Rent-to-Own: risks and considerationsOct 19 2022
Owing a home is a dream for many British Columbians, but the housing crisis in our province has made the reality of home ownership a challenge. Although average home prices have declined in recent months, the rising interest rates in our country have created further setbacks for British Columbians seeking to enter the housing market. Some people are turning to alternative options, such as rent-to-own arrangements, so they don’t miss out on the current market prices. While this alternative route to homeownership is gaining popularity and traction with some homebuyers, there are several risks that homebuyers ought to consider before turning to the appealing rent-to-own approach.
What is renting-to-Own and why are people pursuing it?
Rent-to-own agreements are typically attractive to renters who want to own their home but are unable to afford a large deposit/down payment to secure a mortgage or even qualify for a mortgage. It involves renting a home for a period with the goal of buying the same property at the end of the lease. A typical rent-to-own agreement is comprised of a lease for a property and an option for the renter to purchase that same property in the future.
To ensure the renter is motivated to purchase the property at the end of the lease, landlords will often require an initial fee that will eventually be applied to the tenant’s future down payment or as a sum that will be discounted from the final purchase price. Upon the commencement of the rental term, renters will usually pay their monthly rent as well as additional regular payments to increase the eventual down payment or discount on the purchase price. The rent-to-own approach is appealing to many renters because if everything goes smoothly during the rental term, they will have had an opportunity to repair their credit and/or save enough money to obtain a mortgage.
Rent-to-own risks and Considerations
The following are some of the risks to entering into a rent-to-own arrangement:
- The costs associated with home maintenance and repairs are often paid by rent-to-own tenants whereas regular tenants under conventional leases are not responsible for these types of costs.
- It often involves the tenant paying higher than market rate rent.
- Locking in a purchase price and home prices later stagnate or start falling (like the market today) and now the tenant is stuck with the deal that may have been entered into months or years prior.
- The tenant may not qualify for a mortgage at the end of the lease. If the tenant fails to eventually purchase the property, they will lose any equity they built in the property as they have failed to comply with the rent-to-own agreement. With increasing mortgage rates and tighter rules like the “stress test”, it is becoming much more difficult for buyers to qualify for a mortgage.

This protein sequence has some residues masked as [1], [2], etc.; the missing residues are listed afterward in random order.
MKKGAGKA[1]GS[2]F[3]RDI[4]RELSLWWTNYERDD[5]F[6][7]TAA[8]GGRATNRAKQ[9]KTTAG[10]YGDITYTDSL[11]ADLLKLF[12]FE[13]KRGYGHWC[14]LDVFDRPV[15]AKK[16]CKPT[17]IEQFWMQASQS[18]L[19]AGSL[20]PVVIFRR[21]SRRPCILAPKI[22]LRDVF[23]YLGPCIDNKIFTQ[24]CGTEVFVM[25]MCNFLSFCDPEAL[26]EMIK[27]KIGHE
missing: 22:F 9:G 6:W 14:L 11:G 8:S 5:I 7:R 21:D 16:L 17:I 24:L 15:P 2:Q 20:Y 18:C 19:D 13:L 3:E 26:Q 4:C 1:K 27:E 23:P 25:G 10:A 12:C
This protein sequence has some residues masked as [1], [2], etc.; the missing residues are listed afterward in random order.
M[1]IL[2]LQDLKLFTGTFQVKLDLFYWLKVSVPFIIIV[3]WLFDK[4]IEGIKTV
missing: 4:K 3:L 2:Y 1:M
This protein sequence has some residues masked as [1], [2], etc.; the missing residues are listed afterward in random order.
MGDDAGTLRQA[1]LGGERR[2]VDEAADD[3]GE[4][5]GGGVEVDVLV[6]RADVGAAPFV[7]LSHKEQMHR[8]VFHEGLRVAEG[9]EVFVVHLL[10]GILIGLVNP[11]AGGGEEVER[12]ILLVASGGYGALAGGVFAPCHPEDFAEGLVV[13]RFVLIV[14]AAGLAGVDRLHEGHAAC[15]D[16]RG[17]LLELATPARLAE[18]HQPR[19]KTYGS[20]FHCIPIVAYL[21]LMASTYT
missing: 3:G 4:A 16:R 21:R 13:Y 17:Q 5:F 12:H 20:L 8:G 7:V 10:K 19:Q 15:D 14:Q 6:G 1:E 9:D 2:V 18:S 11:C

- Future lenders may refuse to acknowledge how much of the higher rent paid by the tenant is an actual down payment. It is the lender’s sole decision what amount may be applied toward the down payment, meaning the tenant may need to come up with additional funds to go towards the down payment.
- The terms of the mortgage a tenant qualifies for may be unappealing. Mortgage rates are increasing and the corresponding payments could be a lot higher than what was expected when the rent-to-own agreement was first signed. This could force the tenant to leave on the table the money they invested in the property if they do not want to enter into the mortgage being offered.
- Tenants risk losing the property if there is a default on any payments required under the rent-to-own agreement. Typically, landlords retain full ownership of the property regardless of how close to the end of the lease term the tenant may be. If a tenant breaches the rent-to-own agreement by missing a payment, then the landlord continues to be owner of the property but the tenant may lose the excess money intended to be paid toward the eventual purchase of the home.
- The landlord may default on their obligations. If the landlord defaults on mortgage payments, there’s a risk that the property will go into foreclosure and the tenant will thereby lose the money they invested in the property.
A few considerations that are key for tenants prior to entering into a rent-to-own contract:
- Be sure that you actually want to buy the property at the end of the term. If the tenant enters into the rent-to-own agreement before residing in the property and it turns out they don’t actually want to live there long-term, there could be steep financial consequences for them.
- Be confident you will qualify for a mortgage when the term ends or run the risk of losing the money already invested in the property. Failing to do so could be catastrophic for the tenant and a major setback in their dream of homeownership.
- The rent-to-own approach is susceptible to scams and shady landlords, and it is the tenant who will likely take on most of the risk by entering into such this arrangement.
These are just some of the major risks of the rent-to-own approach, and prospective buyers ought to do their due diligence before entering into a rent-to-own agreement. There are other options available that benefit both landlords and tenants, such as a vendor take back mortgage and our team would be happy review any agreement you are considering or discuss these alternate options with you.
To find out more about rent-to-own agreements and better alternatives, you can reach our real estate team by calling our office at 604-853-0774.